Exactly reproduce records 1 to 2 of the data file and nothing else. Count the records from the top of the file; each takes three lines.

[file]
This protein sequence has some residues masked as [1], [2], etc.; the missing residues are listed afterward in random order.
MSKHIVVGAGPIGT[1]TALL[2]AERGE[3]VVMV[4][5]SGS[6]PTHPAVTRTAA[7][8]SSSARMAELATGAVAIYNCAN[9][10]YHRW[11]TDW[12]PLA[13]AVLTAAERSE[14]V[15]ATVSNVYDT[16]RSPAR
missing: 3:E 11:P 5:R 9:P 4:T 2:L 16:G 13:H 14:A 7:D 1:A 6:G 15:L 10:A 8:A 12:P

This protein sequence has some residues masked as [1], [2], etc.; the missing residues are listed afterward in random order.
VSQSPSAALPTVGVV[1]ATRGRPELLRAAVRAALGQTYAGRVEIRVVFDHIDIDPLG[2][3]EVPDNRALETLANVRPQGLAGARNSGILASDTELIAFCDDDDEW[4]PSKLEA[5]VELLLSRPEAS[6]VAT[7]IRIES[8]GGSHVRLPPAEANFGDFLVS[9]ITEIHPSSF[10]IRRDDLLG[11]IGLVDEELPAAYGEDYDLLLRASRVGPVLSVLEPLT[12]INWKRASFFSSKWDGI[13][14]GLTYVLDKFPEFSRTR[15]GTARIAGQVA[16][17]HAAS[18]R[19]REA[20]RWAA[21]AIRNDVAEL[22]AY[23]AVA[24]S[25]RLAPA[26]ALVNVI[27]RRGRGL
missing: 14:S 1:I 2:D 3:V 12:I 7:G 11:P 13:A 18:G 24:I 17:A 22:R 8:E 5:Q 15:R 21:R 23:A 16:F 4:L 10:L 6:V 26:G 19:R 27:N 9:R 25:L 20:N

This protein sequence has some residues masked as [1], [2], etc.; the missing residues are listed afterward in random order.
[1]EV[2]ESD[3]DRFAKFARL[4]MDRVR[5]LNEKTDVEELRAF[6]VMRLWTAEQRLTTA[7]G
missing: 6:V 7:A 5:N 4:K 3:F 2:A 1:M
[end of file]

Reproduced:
This protein sequence has some residues masked as [1], [2], etc.; the missing residues are listed afterward in random order.
MSKHIVVGAGPIGT[1]TALL[2]AERGE[3]VVMV[4][5]SGS[6]PTHPAVTRTAA[7][8]SSSARMAELATGAVAIYNCAN[9][10]YHRW[11]TDW[12]PLA[13]AVLTAAERSE[14]V[15]ATVSNVYDT[16]RSPAR
missing: 3:E 11:P 5:R 9:P 4:T 2:L 16:G 13:H 14:A 7:D 1:A 6:G 15:L 10:A 8:A 12:P

This protein sequence has some residues masked as [1], [2], etc.; the missing residues are listed afterward in random order.
VSQSPSAALPTVGVV[1]ATRGRPELLRAAVRAALGQTYAGRVEIRVVFDHIDIDPLG[2][3]EVPDNRALETLANVRPQGLAGARNSGILASDTELIAFCDDDDEW[4]PSKLEA[5]VELLLSRPEAS[6]VAT[7]IRIES[8]GGSHVRLPPAEANFGDFLVS[9]ITEIHPSSF[10]IRRDDLLG[11]IGLVDEELPAAYGEDYDLLLRASRVGPVLSVLEPLT[12]INWKRASFFSSKWDGI[13][14]GLTYVLDKFPEFSRTR[15]GTARIAGQVA[16][17]HAAS[18]R[19]REA[20]RWAA[21]AIRNDVAEL[22]AY[23]AVA[24]S[25]RLAPA[26]ALVNVI[27]RRGRGL
missing: 14:S 1:I 2:D 3:V 12:I 7:G 11:P 13:A 18:G 24:I 17:A 22:R 8:E 5:Q 15:R 21:R 23:A 16:F 4:L 10:L 6:V 26:G 19:R 27:N 9:R 25:L 20:N